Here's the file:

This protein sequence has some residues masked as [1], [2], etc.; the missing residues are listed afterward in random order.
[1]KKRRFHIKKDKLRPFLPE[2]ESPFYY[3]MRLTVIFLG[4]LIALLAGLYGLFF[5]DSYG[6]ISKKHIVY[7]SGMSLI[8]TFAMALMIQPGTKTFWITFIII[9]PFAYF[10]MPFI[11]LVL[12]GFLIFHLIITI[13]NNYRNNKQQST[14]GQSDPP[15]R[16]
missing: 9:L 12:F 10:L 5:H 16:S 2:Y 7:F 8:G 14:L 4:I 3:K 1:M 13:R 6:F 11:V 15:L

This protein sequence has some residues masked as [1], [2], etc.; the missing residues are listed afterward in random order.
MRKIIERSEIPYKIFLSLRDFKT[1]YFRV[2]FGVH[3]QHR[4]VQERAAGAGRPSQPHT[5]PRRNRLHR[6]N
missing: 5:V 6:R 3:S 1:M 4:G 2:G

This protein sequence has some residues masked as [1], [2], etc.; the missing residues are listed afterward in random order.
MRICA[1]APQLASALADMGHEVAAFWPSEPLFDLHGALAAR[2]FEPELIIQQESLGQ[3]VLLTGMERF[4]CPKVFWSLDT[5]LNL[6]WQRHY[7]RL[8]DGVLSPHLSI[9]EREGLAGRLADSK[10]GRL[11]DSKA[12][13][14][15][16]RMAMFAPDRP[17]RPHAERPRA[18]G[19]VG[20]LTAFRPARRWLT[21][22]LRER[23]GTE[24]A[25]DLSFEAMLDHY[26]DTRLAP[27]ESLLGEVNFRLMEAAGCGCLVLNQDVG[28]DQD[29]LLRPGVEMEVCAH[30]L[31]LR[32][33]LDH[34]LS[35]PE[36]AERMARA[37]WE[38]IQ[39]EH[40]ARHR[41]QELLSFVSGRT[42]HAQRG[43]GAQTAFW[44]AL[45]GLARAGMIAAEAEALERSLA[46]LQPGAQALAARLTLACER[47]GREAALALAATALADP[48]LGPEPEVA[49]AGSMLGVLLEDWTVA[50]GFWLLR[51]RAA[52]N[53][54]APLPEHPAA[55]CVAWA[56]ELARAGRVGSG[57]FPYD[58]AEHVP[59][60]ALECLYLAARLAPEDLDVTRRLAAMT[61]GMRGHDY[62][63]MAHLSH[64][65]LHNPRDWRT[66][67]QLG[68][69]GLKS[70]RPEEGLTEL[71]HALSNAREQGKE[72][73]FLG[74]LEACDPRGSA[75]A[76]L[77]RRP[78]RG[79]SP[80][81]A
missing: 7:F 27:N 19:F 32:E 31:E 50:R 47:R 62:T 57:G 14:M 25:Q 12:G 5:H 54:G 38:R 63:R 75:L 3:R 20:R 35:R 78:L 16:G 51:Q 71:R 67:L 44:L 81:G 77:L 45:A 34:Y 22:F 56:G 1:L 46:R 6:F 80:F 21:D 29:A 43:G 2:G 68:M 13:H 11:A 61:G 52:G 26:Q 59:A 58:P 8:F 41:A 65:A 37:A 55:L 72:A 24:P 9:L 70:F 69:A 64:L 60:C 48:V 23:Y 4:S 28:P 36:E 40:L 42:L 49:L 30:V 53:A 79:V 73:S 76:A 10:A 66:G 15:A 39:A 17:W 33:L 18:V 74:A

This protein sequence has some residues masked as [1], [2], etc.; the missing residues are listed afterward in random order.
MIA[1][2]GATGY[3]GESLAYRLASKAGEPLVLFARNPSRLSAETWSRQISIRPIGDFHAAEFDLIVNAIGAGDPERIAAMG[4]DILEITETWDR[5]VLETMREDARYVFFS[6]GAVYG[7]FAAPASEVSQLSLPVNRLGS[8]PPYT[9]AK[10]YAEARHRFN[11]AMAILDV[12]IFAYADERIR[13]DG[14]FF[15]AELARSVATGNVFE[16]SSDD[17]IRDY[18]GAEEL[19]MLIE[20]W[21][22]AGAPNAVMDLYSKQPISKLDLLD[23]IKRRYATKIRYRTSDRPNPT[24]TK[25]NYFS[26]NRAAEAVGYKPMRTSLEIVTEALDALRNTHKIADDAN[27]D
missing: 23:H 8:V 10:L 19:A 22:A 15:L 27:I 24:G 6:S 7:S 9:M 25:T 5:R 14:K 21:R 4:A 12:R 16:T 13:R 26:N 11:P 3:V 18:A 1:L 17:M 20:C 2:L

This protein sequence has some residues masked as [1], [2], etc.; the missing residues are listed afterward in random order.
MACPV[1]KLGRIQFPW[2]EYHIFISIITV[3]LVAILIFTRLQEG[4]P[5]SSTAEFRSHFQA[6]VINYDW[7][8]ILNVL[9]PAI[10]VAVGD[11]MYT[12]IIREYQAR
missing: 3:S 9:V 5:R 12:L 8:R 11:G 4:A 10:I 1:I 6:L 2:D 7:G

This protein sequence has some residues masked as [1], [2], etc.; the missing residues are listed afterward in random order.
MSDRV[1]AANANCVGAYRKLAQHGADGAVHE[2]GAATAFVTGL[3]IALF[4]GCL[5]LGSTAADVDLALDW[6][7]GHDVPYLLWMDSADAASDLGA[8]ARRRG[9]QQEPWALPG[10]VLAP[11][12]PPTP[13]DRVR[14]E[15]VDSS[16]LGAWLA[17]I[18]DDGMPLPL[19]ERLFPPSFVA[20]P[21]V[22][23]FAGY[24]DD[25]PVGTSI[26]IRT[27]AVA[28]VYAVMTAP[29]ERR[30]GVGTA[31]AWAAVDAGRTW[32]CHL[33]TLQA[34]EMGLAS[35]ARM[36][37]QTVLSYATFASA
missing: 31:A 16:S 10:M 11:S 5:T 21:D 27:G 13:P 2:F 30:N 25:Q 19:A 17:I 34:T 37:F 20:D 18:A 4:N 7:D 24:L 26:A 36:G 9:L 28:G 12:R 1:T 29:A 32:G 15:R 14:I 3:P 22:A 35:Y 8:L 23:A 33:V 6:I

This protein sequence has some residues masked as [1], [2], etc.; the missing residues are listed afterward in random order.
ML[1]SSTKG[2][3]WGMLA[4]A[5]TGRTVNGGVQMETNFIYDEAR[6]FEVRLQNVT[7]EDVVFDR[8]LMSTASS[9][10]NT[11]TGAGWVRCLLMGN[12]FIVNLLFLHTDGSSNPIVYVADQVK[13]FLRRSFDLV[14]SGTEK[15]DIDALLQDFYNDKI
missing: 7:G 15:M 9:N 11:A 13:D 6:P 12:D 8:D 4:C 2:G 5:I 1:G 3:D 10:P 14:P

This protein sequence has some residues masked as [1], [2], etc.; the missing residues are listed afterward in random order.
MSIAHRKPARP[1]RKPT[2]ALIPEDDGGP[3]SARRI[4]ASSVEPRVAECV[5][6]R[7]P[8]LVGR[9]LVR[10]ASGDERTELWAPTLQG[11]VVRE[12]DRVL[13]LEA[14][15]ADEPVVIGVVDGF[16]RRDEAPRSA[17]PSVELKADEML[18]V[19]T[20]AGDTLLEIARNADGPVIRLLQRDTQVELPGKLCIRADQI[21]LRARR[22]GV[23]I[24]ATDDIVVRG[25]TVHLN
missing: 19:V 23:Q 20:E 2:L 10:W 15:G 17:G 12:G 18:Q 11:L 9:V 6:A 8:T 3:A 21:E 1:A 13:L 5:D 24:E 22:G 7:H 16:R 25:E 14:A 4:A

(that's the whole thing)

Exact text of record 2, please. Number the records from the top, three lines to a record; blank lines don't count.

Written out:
This protein sequence has some residues masked as [1], [2], etc.; the missing residues are listed afterward in random order.
MRKIIERSEIPYKIFLSLRDFKT[1]YFRV[2]FGVH[3]QHR[4]VQERAAGAGRPSQPHT[5]PRRNRLHR[6]N
missing: 5:V 6:R 3:S 1:M 4:G 2:G